INTRODUCTION & THEORITICAL BACKGROUND
The study was conducted in Gurgaon. In the private banking segment, Cryobanks has competition from a few domestic players, such as Reliance Life Sciences and life cell. Only 15,000 clients have their children's stem cells preserved every year in India. This pales in comparison to China, Europe and the U.S., which each report 100,000 clients on average. The global market for stem cell therapies is expected to be $20 billion (Rs 92,593 crore) by 2010. The current stem cell therapy market in India is approximately $540 million and it is expected to grow rapidly. This shows the scope in the market for stem cell banking. India is one of the few countries in the world pursuing stem cell research. But regenerative medicine, comprising stem cell therapies and tissue engineered products, is at a nascent stage in India. The stem cell banking industry is new in India. It is merely 10 years old industry with few big companies operating in the market. Common man is not much aware about the services provided by these companies. The services are costly that is beyond the reach of the middle class people. The technology is new, so there is some dilemma related to the success rate and reliability of the services provided by the companies. There no any regulatory body to watch on the activities of these companies. There is no such law to be followed by the company. This study will help the Cryobanks International to design their strategies in further market penetration. This field is not much known by customers, so it will also focus on understanding customers and competitors to penetrate the market effectively. Now at this level company would be able to take specific steps in order to increase market share. Customer satisfaction level can be analyzed along with their desire and steps to be taken to satisfy those desires. As the majority of the people are not aware about stem cells and their use, so this study will explore the ways in which people can be made aware about this and its application of curing life threatening diseases. So the new untapped market of the middle class and lower middle class can also be tapped. 1.2. THEORITICAL BACKGROUND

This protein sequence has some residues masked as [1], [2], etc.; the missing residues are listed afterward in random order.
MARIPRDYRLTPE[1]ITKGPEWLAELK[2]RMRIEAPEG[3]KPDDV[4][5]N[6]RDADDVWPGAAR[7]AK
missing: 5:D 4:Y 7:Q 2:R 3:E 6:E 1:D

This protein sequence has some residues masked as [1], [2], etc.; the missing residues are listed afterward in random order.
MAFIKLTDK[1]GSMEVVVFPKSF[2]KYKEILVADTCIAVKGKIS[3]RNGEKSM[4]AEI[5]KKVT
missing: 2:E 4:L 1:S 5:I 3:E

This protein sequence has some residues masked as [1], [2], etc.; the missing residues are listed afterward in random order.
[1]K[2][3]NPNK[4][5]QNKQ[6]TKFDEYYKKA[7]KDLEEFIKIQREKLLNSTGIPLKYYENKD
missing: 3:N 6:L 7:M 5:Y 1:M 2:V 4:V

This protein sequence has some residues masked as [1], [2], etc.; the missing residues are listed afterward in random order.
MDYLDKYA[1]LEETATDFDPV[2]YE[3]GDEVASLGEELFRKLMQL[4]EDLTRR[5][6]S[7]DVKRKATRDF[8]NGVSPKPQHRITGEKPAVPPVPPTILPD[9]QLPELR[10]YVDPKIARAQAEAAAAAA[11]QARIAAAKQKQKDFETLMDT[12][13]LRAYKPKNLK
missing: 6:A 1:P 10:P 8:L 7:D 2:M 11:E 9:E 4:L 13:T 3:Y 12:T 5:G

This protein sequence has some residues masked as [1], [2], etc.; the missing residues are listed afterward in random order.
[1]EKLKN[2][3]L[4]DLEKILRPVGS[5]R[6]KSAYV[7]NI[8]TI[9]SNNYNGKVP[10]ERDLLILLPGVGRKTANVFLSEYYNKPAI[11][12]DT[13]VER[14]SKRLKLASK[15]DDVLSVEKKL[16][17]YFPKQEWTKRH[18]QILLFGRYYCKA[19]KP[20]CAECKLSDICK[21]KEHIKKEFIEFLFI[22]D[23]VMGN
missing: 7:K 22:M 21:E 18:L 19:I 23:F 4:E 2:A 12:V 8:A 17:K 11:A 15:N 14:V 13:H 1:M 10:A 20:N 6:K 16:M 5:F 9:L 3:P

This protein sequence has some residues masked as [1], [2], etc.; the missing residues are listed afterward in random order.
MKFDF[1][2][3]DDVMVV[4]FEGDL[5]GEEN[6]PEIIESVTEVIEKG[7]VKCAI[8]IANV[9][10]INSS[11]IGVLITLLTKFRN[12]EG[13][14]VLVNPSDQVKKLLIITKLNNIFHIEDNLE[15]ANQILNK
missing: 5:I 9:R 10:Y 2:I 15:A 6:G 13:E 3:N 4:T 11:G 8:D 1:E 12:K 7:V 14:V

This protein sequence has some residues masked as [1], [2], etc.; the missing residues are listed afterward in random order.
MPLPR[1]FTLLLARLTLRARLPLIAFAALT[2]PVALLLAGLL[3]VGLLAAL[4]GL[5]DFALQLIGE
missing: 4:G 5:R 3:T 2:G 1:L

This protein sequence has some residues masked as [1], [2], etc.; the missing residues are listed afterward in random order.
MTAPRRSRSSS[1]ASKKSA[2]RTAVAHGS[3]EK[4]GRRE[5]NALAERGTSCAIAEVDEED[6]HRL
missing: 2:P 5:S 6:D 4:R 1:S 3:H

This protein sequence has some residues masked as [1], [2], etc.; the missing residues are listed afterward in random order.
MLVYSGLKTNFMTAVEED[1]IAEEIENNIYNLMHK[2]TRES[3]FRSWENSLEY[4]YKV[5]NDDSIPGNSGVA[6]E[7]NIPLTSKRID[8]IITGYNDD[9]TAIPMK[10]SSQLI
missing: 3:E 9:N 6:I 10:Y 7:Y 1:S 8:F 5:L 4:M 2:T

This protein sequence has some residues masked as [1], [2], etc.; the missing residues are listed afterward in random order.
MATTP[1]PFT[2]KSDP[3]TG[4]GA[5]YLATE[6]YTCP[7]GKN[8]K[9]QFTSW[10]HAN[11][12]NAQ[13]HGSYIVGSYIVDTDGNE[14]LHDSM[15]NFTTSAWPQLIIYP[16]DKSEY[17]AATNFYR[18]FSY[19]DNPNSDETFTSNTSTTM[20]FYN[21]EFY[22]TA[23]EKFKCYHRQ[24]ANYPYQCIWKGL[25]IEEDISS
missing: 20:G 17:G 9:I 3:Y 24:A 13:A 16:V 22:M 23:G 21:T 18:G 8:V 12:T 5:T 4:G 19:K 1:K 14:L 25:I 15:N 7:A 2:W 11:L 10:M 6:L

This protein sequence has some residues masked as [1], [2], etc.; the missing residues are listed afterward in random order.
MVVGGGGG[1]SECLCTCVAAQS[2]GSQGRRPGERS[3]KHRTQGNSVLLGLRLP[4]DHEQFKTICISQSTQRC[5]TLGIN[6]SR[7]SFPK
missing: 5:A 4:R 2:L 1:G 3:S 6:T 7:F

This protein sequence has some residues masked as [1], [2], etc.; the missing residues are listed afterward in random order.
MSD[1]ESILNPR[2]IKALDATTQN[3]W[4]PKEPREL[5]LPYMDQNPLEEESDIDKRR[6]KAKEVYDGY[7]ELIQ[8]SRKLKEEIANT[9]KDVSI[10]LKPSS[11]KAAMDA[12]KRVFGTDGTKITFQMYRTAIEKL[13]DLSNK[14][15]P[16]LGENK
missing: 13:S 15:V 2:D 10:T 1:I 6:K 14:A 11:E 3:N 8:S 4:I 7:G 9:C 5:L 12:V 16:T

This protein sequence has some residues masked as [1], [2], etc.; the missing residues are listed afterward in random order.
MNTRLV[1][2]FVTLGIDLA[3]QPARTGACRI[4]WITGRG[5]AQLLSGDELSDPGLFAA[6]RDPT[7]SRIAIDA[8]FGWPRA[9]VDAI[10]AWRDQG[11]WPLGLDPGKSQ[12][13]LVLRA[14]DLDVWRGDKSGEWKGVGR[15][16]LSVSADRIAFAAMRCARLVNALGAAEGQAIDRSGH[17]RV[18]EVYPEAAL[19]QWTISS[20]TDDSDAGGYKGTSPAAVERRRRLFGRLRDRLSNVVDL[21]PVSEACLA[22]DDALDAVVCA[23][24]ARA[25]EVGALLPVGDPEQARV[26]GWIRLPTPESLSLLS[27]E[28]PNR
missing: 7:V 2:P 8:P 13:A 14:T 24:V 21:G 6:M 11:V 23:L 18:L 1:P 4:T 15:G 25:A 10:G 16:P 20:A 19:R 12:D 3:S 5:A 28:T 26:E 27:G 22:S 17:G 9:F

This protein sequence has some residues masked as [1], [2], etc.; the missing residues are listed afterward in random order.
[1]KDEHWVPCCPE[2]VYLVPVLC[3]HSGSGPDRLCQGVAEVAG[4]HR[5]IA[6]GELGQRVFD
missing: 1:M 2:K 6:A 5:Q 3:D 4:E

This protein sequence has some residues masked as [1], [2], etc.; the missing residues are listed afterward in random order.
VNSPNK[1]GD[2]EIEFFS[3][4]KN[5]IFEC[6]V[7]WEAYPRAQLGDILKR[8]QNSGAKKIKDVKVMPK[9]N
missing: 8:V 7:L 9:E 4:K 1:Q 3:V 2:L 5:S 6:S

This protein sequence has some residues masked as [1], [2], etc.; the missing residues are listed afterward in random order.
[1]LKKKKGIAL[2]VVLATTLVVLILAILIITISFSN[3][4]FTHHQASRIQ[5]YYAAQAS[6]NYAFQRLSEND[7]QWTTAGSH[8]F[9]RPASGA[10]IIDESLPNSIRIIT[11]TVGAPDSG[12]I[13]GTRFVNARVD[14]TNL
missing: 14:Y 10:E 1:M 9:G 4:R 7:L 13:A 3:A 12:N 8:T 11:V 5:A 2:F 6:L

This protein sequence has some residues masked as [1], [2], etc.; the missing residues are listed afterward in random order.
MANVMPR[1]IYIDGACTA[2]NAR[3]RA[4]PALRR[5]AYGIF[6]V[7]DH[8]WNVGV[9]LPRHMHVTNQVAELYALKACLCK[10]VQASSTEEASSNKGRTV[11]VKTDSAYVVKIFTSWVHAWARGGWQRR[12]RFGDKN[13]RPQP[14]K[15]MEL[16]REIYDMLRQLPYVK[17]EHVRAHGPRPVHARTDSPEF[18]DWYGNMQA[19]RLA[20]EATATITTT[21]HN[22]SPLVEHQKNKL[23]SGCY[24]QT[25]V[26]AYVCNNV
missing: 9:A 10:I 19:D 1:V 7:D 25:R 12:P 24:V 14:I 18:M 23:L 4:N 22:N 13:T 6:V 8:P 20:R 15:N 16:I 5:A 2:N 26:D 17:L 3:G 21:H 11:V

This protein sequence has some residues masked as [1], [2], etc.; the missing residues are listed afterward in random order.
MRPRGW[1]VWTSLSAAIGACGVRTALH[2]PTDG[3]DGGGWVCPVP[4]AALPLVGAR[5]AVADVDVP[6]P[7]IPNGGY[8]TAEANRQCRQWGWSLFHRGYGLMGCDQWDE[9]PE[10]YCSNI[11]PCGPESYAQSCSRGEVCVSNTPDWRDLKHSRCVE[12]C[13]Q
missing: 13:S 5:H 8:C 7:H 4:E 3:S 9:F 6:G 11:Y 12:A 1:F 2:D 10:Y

1.21 Stem cells and their importance
Stem cells have the remarkable potential to develop into many different cell types in the body during early life and growth. In addition, in many tissues they serve as a sort of internal repair system, dividing essentially without limit to replenish other cells as long as the person or animal is still alive. When a stem cell divides, each new cell has the potential either to remain a stem cell or become another type of cell with a more specialized function, such as a muscle cell, a red blood cell, or a brain cell. Stem cells are distinguished from other cell types by two important characteristics. First, they are unspecialized cells capable of renewing themselves through cell division, sometimes after long periods of inactivity. Second, under certain physiologic or experimental conditions, they can be induced to become tissue- or organ-specific cells with special functions. In some organs, such as the gut and bone marrow, stem cells regularly divide to repair and replace worn out or damaged tissues. In other organs, however, such as the pancreas and the heart, stem cells only divide under special conditions. Until recently, scientists primarily worked with two kinds of stem cells from animals and humans: embryonic stem cells and non-embryonic "somatic" or "adult" stem cells. The functions and characteristics of these cells will be explained here. Scientists discovered ways to derive embryonic stem cells from early mouse embryos nearly 30 years ago, in 1981. The detailed study of the biology of mouse stem cells led to the discovery, in 1998, of a method to derive stem cells from human embryos and grow the cells in the laboratory. These cells are called human embryonic stem cells. The embryos...
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